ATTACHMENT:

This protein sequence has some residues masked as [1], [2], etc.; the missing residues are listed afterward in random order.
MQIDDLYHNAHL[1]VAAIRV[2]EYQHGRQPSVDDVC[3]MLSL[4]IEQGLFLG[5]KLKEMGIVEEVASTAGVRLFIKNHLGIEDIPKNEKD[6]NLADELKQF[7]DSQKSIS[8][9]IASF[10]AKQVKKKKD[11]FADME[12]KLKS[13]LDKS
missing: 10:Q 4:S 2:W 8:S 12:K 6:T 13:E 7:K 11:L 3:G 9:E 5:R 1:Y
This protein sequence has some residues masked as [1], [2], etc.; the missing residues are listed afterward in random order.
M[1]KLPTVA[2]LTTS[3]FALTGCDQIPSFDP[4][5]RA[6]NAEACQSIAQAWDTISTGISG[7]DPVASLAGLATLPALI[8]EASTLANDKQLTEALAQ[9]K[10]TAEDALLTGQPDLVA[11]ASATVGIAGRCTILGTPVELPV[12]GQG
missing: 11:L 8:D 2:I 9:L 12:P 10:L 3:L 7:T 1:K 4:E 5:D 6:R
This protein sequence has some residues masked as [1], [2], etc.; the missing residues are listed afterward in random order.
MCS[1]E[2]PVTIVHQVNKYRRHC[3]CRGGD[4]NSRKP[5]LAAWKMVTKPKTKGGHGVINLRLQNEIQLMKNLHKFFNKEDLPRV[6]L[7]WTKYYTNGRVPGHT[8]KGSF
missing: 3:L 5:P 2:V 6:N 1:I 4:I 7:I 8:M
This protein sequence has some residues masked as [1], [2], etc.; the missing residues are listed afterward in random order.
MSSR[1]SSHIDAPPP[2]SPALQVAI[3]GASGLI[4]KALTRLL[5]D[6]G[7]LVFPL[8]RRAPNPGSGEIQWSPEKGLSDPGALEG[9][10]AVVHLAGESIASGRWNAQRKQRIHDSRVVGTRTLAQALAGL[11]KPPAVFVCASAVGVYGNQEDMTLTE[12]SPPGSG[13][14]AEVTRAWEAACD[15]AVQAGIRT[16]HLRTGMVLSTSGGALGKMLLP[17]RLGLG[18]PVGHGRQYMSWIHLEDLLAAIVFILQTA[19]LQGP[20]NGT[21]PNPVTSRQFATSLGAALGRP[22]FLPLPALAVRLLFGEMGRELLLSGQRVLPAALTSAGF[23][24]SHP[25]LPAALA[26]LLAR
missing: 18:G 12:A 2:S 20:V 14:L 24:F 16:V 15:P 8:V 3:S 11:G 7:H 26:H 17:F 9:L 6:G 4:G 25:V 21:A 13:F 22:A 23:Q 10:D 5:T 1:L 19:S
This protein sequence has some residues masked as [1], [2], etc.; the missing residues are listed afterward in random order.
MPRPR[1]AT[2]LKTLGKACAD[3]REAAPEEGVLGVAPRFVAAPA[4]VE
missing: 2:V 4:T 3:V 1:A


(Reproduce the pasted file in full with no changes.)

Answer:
This protein sequence has some residues masked as [1], [2], etc.; the missing residues are listed afterward in random order.
MQIDDLYHNAHL[1]VAAIRV[2]EYQHGRQPSVDDVC[3]MLSL[4]IEQGLFLG[5]KLKEMGIVEEVASTAGVRLFIKNHLGIEDIPKNEKD[6]NLADELKQF[7]DSQKSIS[8][9]IASF[10]AKQVKKKKD[11]FADME[12]KLKS[13]LDKS
missing: 10:Q 4:S 2:W 8:S 12:K 6:T 13:E 7:K 11:L 3:G 9:E 5:R 1:Y
This protein sequence has some residues masked as [1], [2], etc.; the missing residues are listed afterward in random order.
M[1]KLPTVA[2]LTTS[3]FALTGCDQIPSFDP[4][5]RA[6]NAEACQSIAQAWDTISTGISG[7]DPVASLAGLATLPALI[8]EASTLANDKQLTEALAQ[9]K[10]TAEDALLTGQPDLVA[11]ASATVGIAGRCTILGTPVELPV[12]GQG
missing: 11:L 8:D 2:I 9:L 12:P 10:L 3:L 7:T 1:K 4:E 5:D 6:R
This protein sequence has some residues masked as [1], [2], etc.; the missing residues are listed afterward in random order.
MCS[1]E[2]PVTIVHQVNKYRRHC[3]CRGGD[4]NSRKP[5]LAAWKMVTKPKTKGGHGVINLRLQNEIQLMKNLHKFFNKEDLPRV[6]L[7]WTKYYTNGRVPGHT[8]KGSF
missing: 3:L 5:P 2:V 6:N 1:I 4:I 7:I 8:M
This protein sequence has some residues masked as [1], [2], etc.; the missing residues are listed afterward in random order.
MSSR[1]SSHIDAPPP[2]SPALQVAI[3]GASGLI[4]KALTRLL[5]D[6]G[7]LVFPL[8]RRAPNPGSGEIQWSPEKGLSDPGALEG[9][10]AVVHLAGESIASGRWNAQRKQRIHDSRVVGTRTLAQALAGL[11]KPPAVFVCASAVGVYGNQEDMTLTE[12]SPPGSG[13][14]AEVTRAWEAACD[15]AVQAGIRT[16]HLRTGMVLSTSGGALGKMLLP[17]RLGLG[18]PVGHGRQYMSWIHLEDLLAAIVFILQTA[19]LQGP[20]NGT[21]PNPVTSRQFATSLGAALGRP[22]FLPLPALAVRLLFGEMGRELLLSGQRVLPAALTSAGF[23][24]SHP[25]LPAALA[26]LLAR
missing: 18:G 12:A 2:S 20:V 14:L 24:F 16:V 15:P 8:V 3:S 11:G 7:H 26:H 17:F 9:L 6:G 4:G 25:V 21:A 13:F 22:A 23:Q 10:D 5:T 1:L 19:S
This protein sequence has some residues masked as [1], [2], etc.; the missing residues are listed afterward in random order.
MPRPR[1]AT[2]LKTLGKACAD[3]REAAPEEGVLGVAPRFVAAPA[4]VE
missing: 2:V 4:T 3:V 1:A